I like how out in the middle of nowhere the one guy you talk to sounds like an American.

It's fun having random stuff like that happen to you while recording. I also find that American accents can make my videos sound more presidential, so I don't mind including them in my videos. Almost makes it seem like I had enough money to hire a bunch of actors to make this video happen
It's fun having random stuff like that happen to you while recording. I also find that American accents can make my videos sound more presidential, so I don't mind including them in my videos. Almost makes it seem like I had enough money to hire a bunch of actors to make this video happen

Do you meet many Canadians on your trips?
Do you meet many Canadians on your trips?

Yeah occasionally, although I can't exactly remember any Canadians on this particular trip. The nationality I run into the most on my trips are Germans. Other select European nationalities like Poles and Swedes also seem to love to travel, as do Australians. Americans and Canadians are more rare, but I do run into all sorts of (usually) Western tourists on my travels. While travelling through Asia it's also common to meet people from places like Singapore, South Korea, and Japan. In Norway I mainly met other European nationals, such as Poles and Danes.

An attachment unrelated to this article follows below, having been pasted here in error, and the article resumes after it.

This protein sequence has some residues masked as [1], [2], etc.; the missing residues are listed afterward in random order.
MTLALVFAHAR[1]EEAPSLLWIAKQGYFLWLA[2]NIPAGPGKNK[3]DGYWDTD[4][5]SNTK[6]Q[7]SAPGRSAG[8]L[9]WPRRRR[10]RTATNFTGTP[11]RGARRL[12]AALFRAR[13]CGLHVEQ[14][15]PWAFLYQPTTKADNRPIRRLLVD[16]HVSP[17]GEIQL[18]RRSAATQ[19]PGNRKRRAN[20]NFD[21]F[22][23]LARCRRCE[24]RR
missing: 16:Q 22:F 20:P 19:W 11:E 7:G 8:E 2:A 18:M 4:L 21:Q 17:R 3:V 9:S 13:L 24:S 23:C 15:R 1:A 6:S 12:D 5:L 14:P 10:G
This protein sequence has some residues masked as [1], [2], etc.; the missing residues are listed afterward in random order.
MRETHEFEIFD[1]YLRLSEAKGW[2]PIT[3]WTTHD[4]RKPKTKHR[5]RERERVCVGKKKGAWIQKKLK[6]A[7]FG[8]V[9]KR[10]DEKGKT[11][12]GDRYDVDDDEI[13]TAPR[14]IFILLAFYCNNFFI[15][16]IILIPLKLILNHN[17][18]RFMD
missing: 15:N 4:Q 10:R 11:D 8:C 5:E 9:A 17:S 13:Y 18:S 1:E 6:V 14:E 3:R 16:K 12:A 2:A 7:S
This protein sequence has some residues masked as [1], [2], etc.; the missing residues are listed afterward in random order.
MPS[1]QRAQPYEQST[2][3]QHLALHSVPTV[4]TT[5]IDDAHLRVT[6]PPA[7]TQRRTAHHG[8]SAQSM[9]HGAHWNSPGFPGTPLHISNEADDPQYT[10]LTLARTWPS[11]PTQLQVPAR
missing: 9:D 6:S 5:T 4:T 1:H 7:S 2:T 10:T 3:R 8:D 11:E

Reinebringen Episode 6 - Incoherent Blabbermouth

In this episode I encounter more challenging terrain and have another dispute with my boots. There is a lot of blabbing but you should be able to figure a lot of it out

Spoiler :

For those wishing more context, earlier in the hike I saw some people in the distance hiking down this trail with their dogs. You might remember the picture from a couple pages ago. I ended up running into them and they gave me some tips for this part of the trail. Some of the blabber in this episode is related to those hikers and the advice they gave me
Reinebringen Episode 7 - Insulting Slartibartfast

While on an incoherent rant about various things I forged ahead and shortly reached the end of the ridge. The beautiful views in all directions overwhelmed me with emotion

Spoiler :
Nonsense. Panic, get naked and run for high ground. Build a shelter out of lichen. You'll sustain yourself with reindeer milk. Your endgame is becoming king of the herd.
You don't carry a GPS with backtrack display on these little jaunts?

No, never.. but after meeting that German guy on the Romsdalseggen ridge hike who had such a thing with him.. and after the clouds moved in and visibility became very poor.. it made me wonder whether I should have something like that with me when I'm hiking.